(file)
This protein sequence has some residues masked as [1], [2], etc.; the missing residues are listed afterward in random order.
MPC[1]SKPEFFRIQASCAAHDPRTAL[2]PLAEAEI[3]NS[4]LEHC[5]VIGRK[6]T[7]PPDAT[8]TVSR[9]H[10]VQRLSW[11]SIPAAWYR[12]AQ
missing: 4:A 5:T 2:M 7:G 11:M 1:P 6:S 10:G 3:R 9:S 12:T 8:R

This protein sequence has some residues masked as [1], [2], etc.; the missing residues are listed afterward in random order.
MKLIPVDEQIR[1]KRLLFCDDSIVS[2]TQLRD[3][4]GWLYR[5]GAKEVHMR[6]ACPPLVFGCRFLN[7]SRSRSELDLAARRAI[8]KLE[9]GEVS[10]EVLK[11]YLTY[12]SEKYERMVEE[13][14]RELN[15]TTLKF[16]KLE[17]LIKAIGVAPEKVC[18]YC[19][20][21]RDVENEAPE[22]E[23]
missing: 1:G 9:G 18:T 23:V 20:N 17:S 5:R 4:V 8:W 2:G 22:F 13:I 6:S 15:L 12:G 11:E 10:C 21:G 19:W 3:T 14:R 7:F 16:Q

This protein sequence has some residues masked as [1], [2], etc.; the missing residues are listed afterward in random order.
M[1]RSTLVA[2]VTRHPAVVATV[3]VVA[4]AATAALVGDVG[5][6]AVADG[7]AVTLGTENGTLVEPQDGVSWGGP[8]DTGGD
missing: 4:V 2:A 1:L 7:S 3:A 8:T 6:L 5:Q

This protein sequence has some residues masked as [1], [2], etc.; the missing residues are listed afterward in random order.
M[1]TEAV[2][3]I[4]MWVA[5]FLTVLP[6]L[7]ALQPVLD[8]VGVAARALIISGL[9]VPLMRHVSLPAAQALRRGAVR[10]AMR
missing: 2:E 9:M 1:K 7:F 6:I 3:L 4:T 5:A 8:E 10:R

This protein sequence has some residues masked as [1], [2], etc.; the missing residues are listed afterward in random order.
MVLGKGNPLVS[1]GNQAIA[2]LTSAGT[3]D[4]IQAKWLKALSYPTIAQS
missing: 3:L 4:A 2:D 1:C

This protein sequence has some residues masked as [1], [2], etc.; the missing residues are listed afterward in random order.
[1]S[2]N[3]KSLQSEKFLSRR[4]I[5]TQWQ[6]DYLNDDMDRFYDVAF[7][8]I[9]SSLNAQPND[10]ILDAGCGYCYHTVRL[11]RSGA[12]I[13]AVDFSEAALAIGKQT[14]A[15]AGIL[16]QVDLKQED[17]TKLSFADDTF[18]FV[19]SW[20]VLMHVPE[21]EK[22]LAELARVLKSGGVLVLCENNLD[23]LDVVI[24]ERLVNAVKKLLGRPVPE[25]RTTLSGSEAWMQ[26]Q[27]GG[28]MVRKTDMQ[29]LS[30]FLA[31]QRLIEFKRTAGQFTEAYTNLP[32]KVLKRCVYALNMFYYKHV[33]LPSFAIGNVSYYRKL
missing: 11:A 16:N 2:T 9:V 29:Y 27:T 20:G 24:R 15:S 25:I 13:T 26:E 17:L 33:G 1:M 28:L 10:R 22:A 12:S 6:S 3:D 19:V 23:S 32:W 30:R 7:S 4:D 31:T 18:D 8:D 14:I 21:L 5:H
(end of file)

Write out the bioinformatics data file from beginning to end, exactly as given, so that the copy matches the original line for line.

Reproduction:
This protein sequence has some residues masked as [1], [2], etc.; the missing residues are listed afterward in random order.
MPC[1]SKPEFFRIQASCAAHDPRTAL[2]PLAEAEI[3]NS[4]LEHC[5]VIGRK[6]T[7]PPDAT[8]TVSR[9]H[10]VQRLSW[11]SIPAAWYR[12]AQ
missing: 4:A 5:T 2:M 7:G 11:M 1:P 6:S 10:G 3:R 9:S 12:T 8:R

This protein sequence has some residues masked as [1], [2], etc.; the missing residues are listed afterward in random order.
MKLIPVDEQIR[1]KRLLFCDDSIVS[2]TQLRD[3][4]GWLYR[5]GAKEVHMR[6]ACPPLVFGCRFLN[7]SRSRSELDLAARRAI[8]KLE[9]GEVS[10]EVLK[11]YLTY[12]SEKYERMVEE[13][14]RELN[15]TTLKF[16]KLE[17]LIKAIGVAPEKVC[18]YC[19][20][21]RDVENEAPE[22]E[23]
missing: 1:G 9:G 18:T 23:V 20:N 17:S 5:R 4:V 8:W 2:G 22:F 13:I 6:S 15:L 12:G 11:E 10:C 21:G 19:W 3:T 14:R 7:F 16:Q

This protein sequence has some residues masked as [1], [2], etc.; the missing residues are listed afterward in random order.
M[1]RSTLVA[2]VTRHPAVVATV[3]VVA[4]AATAALVGDVG[5][6]AVADG[7]AVTLGTENGTLVEPQDGVSWGGP[8]DTGGD
missing: 4:V 2:A 1:L 7:S 3:A 8:T 6:L 5:Q

This protein sequence has some residues masked as [1], [2], etc.; the missing residues are listed afterward in random order.
M[1]TEAV[2][3]I[4]MWVA[5]FLTVLP[6]L[7]ALQPVLD[8]VGVAARALIISGL[9]VPLMRHVSLPAAQALRRGAVR[10]AMR
missing: 2:E 9:M 1:K 7:F 6:I 3:L 4:T 5:A 8:E 10:R

This protein sequence has some residues masked as [1], [2], etc.; the missing residues are listed afterward in random order.
MVLGKGNPLVS[1]GNQAIA[2]LTSAGT[3]D[4]IQAKWLKALSYPTIAQS
missing: 3:L 4:A 2:D 1:C

This protein sequence has some residues masked as [1], [2], etc.; the missing residues are listed afterward in random order.
[1]S[2]N[3]KSLQSEKFLSRR[4]I[5]TQWQ[6]DYLNDDMDRFYDVAF[7][8]I[9]SSLNAQPND[10]ILDAGCGYCYHTVRL[11]RSGA[12]I[13]AVDFSEAALAIGKQT[14]A[15]AGIL[16]QVDLKQED[17]TKLSFADDTF[18]FV[19]SW[20]VLMHVPE[21]EK[22]LAELARVLKSGGVLVLCENNLD[23]LDVVI[24]ERLVNAVKKLLGRPVPE[25]RTTLSGSEAWMQ[26]Q[27]GG[28]MVRKTDMQ[29]LS[30]FLA[31]QRLIEFKRTAGQFTEAYTNLP[32]KVLKRCVYALNMFYYKHV[33]LPSFAIGNVSYYRKL
missing: 11:A 16:N 2:T 9:V 29:Y 27:T 20:G 24:R 15:S 25:I 13:T 26:E 17:L 33:G 1:M 28:L 10:R 22:A 12:S 6:S 3:D 19:V 23:S 32:W 30:R 7:S 4:D 31:T 18:D 8:D 14:I 21:L 5:H